The Supreme Court of India is a court of record which means that the records of its decisions and proceedings are preserved and published. The decisions of the Supreme Court are binding on all the courts of India. The Supreme Court also has powers to review its own judgment or order. The Supreme Court of India is the highest judiciary body, responsible to ensure justice to all. The Supreme Court under Article 142 of the Constitution has the constitutional mandate to pass such order as may be necessary for doing complete justice in any case before it. All authorities, civil or judicial are under obligation to follow such orders.

In Indian democracy, the Supreme Court plays important role of safeguarding the fundamental rights of citizens which includes providing fair justice also. Justice which is the soul of a democratic society must be administered without fear or favor. Integrity, Impartiality and Intelligence are some of the important characteristic independent judiciary in a democratic setup.

The Government also provides funds for the smooth functioning of the courts. By regulating the flow of funds, the Government controls the capacities of courts directly. Better equipped courts with better and sufficient staff can deliver justice faster and more efficiently. Justice being a concurrent subject, both the Central and State governments are responsible for providing funds. The government indirectly controls even the process of trial through its control on funding.

[3]No doubt the courts are duty bound to provide, fair and expeditious justice. The points of efficiency are many times in conflict. The increasing workload of the courts raises the matter of writing and publishing of judicial proceedings, decision and orders. The existing practice of writing and reporting judicial proceedings, decisions and orders needs to be reviewed carefully in order to enhance the efficiency of the courts. A very alarming situation the Indian judiciary faces today is the burgeoning arrear of pending cases, not only with the lower courts, but also with the Supreme Court. Delay in disposal of cases frustrates the very purpose of justice. Delayed justice is denied justice. Delay creates frustration and results in loss of confidence among the general mass. A sense of despair and frustration is inevitable in any individual, who unfortunately entangles in litigation. There is no certainty of proved of getting the final justice. In civil cases, the minimum time is supposed to be ten to fifteen years. What is the sense of having such a judicial system, which delivers justice after such a long period? In many cases, after the death of the original plaintiff, Even If a judgment is passed by a lower court, an appeal can be filed in high court as well as in Supreme Court.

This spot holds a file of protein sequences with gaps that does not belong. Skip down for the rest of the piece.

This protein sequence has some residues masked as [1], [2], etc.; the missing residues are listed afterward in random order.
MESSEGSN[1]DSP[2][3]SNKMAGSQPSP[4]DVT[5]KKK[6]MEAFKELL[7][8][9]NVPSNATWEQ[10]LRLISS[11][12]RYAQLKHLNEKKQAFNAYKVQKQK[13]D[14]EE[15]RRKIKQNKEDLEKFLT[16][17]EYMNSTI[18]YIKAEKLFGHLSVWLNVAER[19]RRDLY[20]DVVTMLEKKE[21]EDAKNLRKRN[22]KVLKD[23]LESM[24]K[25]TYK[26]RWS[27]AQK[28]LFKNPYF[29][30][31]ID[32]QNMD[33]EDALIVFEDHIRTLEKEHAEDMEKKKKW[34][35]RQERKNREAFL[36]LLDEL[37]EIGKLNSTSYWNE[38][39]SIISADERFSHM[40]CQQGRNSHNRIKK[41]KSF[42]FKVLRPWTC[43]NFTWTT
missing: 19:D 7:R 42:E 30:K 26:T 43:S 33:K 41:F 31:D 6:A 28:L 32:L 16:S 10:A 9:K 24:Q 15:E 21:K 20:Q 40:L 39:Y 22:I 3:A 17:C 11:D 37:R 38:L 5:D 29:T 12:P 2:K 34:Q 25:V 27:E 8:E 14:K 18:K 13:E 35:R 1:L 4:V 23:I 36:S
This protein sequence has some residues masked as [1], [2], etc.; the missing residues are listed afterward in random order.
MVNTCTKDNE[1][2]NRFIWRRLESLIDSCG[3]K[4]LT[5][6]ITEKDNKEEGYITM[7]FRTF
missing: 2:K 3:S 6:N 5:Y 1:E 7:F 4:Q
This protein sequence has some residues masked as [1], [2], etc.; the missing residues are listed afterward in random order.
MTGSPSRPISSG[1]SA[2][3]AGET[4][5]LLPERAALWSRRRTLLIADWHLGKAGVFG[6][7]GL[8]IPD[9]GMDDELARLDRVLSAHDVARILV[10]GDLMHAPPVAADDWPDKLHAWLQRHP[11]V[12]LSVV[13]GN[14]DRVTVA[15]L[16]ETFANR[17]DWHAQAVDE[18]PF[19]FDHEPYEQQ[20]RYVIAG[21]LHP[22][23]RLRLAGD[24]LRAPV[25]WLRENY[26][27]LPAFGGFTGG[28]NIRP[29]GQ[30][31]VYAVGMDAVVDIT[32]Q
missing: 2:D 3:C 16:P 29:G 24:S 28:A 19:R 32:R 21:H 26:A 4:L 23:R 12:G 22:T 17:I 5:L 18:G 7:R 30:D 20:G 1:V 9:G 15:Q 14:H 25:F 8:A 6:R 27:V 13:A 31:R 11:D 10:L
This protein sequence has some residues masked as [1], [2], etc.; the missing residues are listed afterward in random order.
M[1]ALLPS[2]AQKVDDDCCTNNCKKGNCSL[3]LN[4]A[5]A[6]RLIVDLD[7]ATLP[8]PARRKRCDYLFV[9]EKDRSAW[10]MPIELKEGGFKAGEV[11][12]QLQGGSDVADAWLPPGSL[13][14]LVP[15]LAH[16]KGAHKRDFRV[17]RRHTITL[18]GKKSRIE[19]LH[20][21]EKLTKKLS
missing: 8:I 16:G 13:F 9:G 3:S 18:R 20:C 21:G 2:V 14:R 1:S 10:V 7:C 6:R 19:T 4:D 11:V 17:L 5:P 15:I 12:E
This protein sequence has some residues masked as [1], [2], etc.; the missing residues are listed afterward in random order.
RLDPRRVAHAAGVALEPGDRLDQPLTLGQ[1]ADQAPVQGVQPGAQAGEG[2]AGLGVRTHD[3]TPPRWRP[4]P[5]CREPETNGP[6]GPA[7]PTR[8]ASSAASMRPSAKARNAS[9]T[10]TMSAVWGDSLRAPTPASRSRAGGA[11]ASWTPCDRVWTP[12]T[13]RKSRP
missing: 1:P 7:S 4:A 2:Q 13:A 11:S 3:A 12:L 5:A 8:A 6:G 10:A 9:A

4. Courts Structure:

India has a quasi-federal structure with 29 States further sub-divided into about 601 administrative Districts. The Judicial system however has a unified structure. The Supreme Court, the High Courts and the lower Courts constitute a single Judiciary. Broadly there is a three – tier division.

Each District has a District Court and each State a High Court. The Supreme Court of India is the Apex Court. Each State has its own laws constituting Courts subordinate to the District Courts. Besides, a number of judicial Tribunals have been set up in specialized areas. The significant Tribunals are: Company Law Board; Monopolistic and Restrictive Trade Practices Commission; Securities Appellate Tribunal; Consumer Protection Forum; Board for Industrial and Financial Reconstruction; Customs and Excise Control Tribunal; Tax Tribunal; etc. These Tribunals function under the supervisory jurisdiction of the High Court where they may be situated.

5. The Judiciary:

The Indian judiciary has a reputation of being independent and non-partisan. Judges are not appointed on political considerations. They enjoy a high standing in society.

6. The Bar:

India has a unified all India Bar and an advocate enrolled with any State Bar Council can practice and appear in any court of the land including the Supreme Court of India. However for doing any acting work in the Supreme Court a qualifying examination (called an ‘Advocate on Record’ exam) needs to be cleared.

Foreign lawyers are not permitted to appear in Courts (unless qualified), though they can appear in arbitrations.

7. Practice and Procedure:

The influence of the British Judicial System continues in significant aspects. The official language for Court proceedings in the High Court & the Supreme Court is English. Lawyers don a gown and a band as part of their uniform and Judges are addressed as “My Lord”.